Nixon and the 1960 Presidential Election

Last month, we received a donation of two objects from the 1960 Presidential Election. The first is a campaign ribbon with Richard Nixon’s likeness. The second object is sheet music for the Nixon campaign song, Click with Dick. Since the 2016 election is in full swing we thought it was an apt topic to share.

The election of 1960 was between two political figures from US history you might recognize, John F. Kennedy and Richard Nixon. Besides the famous (and notorious) presidential nominees, the election was groundbreaking for a number of other reasons. The election was one of the closest elections in the popular vote, it resulted in the first, and only, Catholic President, the first president born in the twentieth century, and reached more audiences with the first televised debates.

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Since the ribbon was made for Montgomery County, I started to look in newspapers we have at the historical society to learn about how the 1960 campaigns affected the county. Not surprisingly, there is a lot of information on the overall election and on Nixon’s visit to Norristown. On October 22nd, the day after the last debate in New York City, Nixon held five rallies throughout Pennsylvania. The third rally was held in Norristown’s Public Square at 2 pm. According to Police Chief Robert Baxter the Nixon’s visit brought over 20,000 people. The rally was the largest crowd in Norristown since the celebrations for Victory over Japan Day on August 14 and 15, 1945.

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Richard M. Nixon and his wife Pat at the Norristown rally. Times Herald, photograph published October 24, 1960.

As the ribbon reads, it was made for the Montgomery County Republican Committee. Throughout the twentieth century, Montgomery County was a stronghold for the Republican political party. The County Registration Commission released that there were 189,550 Republicans, 61,654 Democrats, and 6,349 Non-Partisans registered to vote in Montgomery County for the election.

Both nominees spent time in Montgomery County due to it’s potential to impact the election. The Montgomery County Republican Chairman, James E. Staudinger, predicted that “the size of the Republican turnout here may decide the Election at national and state levels… But Pennsylvania will not be [Nixon’s] without a record vote in Montgomery County to wipe out anticipated Democratic majorities in places like Philadelphia and Pittsburgh” (Times Herald 10/20/1960, 2).

As part of the plan to get Montgomery County for the Republicans, the committee made signs, buttons, ribbons, and songs. Through the dispersal of ribbons, like our new acquisition, the Montgomery County Republican Committee aimed to promote Nixon everywhere at the rally and the days up to the election.

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The other object donated is the Nixon sheet music. One of the by-gone aspects of political campaigns are individualized songs for candidates.  Unlike today’s campaigns that use contemporary pop or rock songs at rallies, from the mid nineteenth to late twentieth century parties would adapt and create songs for their candidates. Due to the historic nature of the election in 1960, it didn’t take much searching to find other examples of campaign songs.  For your enjoyment please watch the performance of another Nixon rally song, Buckle Dow with Nixon, performed by Brian Dewan on accordion.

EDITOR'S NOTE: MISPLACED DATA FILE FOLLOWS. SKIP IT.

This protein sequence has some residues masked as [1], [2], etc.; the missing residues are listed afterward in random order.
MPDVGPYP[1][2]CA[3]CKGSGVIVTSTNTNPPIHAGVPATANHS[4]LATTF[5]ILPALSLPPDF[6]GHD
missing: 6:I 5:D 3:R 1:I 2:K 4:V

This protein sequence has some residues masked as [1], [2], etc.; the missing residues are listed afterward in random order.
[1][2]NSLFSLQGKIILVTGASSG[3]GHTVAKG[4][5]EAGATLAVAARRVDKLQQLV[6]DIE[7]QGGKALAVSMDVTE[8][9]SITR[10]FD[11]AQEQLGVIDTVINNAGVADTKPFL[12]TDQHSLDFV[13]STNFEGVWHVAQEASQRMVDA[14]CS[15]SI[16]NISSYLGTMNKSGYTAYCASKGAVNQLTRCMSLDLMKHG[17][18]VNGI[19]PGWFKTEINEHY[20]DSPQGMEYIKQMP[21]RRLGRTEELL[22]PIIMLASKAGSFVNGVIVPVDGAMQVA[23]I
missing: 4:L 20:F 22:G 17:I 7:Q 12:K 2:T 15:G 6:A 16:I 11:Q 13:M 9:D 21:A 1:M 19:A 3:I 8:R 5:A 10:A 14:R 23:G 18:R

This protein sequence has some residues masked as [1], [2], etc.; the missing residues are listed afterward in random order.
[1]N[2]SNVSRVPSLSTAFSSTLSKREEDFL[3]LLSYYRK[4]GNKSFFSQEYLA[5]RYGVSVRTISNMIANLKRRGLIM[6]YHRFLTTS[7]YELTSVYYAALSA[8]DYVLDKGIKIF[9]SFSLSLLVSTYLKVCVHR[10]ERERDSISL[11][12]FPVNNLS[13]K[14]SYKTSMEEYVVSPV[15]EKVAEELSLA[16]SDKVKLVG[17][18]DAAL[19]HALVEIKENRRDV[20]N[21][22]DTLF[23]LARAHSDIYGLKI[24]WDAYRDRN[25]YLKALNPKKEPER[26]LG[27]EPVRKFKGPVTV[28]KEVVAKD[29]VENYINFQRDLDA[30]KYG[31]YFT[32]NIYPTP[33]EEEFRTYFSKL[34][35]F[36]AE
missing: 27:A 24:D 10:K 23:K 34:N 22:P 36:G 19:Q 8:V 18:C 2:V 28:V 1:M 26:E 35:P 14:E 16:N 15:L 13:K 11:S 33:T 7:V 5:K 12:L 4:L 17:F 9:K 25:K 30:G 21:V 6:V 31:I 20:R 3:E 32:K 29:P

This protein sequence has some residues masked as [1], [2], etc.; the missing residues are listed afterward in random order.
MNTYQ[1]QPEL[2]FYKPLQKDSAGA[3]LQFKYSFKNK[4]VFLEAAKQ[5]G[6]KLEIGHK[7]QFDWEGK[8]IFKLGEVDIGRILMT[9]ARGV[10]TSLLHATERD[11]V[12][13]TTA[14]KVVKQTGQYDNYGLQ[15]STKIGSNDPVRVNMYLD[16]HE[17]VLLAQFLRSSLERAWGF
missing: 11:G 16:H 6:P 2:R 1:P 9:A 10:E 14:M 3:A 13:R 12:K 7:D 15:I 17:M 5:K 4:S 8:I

“Come on and CLICK WITH DICK,
The one that none can lick. He’s the man to lead the U.S.A.
In Dick we have the one, who truly gets things done, Ev’rytime he has the say.
He’s a man of peace and reason, On the job in ev’ry season;
But he knows how to fight when he is sure he’s right.
So let’s all CLICK WITH DICK. Come on and DICK.”

words by Olivia Hoffman, music by George Stark and Clarence Fuhrman
copyright 1960 by Elkan-Vogel Co., Philadelpha, PA

Although there was no specific mention of Click with Dick in the newspapers’ accounts of the Norristown rally, bands were recorded as in attendance. The Click with Dick song captures his campaign’s themes of safety from his experience and the importance of peace during the escalating Cold War. Nixon’s speech in Norristown highlighted how prepared he and his VP, Henry Cabot Lodge, were with international relations, dealing with Khrushchev, and disarmament.

Despite Republicans efforts, Nixon did not end up winning Pennsylvania or the 1960 election. Although, he later became our 37th President and the only U.S. president to resign. Our new acquisitions provide insight into the landmark election of 1960 in Montgomery County.

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If you would like to learn more about John F. Kennedy’s campaign and advertising, check out this video by Smithsonian curators of American History.